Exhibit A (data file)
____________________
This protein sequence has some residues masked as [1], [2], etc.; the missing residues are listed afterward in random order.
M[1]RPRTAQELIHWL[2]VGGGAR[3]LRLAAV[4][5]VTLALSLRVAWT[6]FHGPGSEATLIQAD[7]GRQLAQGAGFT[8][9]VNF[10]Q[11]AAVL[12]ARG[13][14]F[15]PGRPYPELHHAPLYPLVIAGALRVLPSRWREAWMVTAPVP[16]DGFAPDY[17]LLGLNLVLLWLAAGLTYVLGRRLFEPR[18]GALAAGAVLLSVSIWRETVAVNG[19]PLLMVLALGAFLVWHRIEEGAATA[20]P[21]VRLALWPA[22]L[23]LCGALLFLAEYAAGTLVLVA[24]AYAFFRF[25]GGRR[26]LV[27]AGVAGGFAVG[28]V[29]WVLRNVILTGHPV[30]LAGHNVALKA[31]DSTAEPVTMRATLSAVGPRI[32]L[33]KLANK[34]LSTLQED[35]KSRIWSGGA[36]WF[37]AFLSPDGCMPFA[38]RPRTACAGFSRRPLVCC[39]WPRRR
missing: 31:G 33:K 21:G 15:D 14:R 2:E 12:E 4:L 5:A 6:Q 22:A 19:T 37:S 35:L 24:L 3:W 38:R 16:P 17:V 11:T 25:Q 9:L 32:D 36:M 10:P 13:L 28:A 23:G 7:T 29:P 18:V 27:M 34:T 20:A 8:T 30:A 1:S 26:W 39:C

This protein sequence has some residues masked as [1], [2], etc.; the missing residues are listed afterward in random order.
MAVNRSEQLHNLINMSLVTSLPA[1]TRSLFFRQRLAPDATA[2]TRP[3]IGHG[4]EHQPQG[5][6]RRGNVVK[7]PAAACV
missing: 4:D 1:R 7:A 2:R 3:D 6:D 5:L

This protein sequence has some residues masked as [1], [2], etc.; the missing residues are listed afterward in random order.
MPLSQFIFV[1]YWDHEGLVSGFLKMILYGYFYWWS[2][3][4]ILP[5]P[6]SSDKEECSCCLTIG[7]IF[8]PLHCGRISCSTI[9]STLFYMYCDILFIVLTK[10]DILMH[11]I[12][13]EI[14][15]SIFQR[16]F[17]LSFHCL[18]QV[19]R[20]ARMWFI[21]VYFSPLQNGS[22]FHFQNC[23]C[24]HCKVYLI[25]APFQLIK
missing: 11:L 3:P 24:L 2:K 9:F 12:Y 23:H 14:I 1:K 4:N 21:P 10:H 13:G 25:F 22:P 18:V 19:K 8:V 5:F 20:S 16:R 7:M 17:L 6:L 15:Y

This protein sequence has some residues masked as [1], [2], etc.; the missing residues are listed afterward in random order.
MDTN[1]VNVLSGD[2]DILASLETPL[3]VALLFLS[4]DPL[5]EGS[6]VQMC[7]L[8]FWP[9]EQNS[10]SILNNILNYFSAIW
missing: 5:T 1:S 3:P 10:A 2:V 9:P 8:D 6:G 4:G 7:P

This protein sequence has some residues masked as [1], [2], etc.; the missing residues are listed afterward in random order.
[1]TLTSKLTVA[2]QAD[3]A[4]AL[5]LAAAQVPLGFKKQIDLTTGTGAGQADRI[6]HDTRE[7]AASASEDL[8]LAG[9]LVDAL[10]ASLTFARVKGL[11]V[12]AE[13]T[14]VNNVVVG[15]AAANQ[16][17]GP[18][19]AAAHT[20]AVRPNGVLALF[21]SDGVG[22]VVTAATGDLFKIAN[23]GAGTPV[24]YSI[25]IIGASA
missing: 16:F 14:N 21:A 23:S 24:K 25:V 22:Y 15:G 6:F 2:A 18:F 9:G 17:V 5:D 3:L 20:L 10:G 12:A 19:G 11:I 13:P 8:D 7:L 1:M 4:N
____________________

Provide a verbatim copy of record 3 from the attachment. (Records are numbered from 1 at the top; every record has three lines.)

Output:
This protein sequence has some residues masked as [1], [2], etc.; the missing residues are listed afterward in random order.
MPLSQFIFV[1]YWDHEGLVSGFLKMILYGYFYWWS[2][3][4]ILP[5]P[6]SSDKEECSCCLTIG[7]IF[8]PLHCGRISCSTI[9]STLFYMYCDILFIVLTK[10]DILMH[11]I[12][13]EI[14][15]SIFQR[16]F[17]LSFHCL[18]QV[19]R[20]ARMWFI[21]VYFSPLQNGS[22]FHFQNC[23]C[24]HCKVYLI[25]APFQLIK
missing: 11:L 3:P 24:L 2:K 9:F 12:Y 23:H 14:I 1:K 4:N 21:P 10:H 13:G 25:F 22:P 18:V 19:K 8:V 5:F 20:S 16:R 7:M 17:L 6:L 15:Y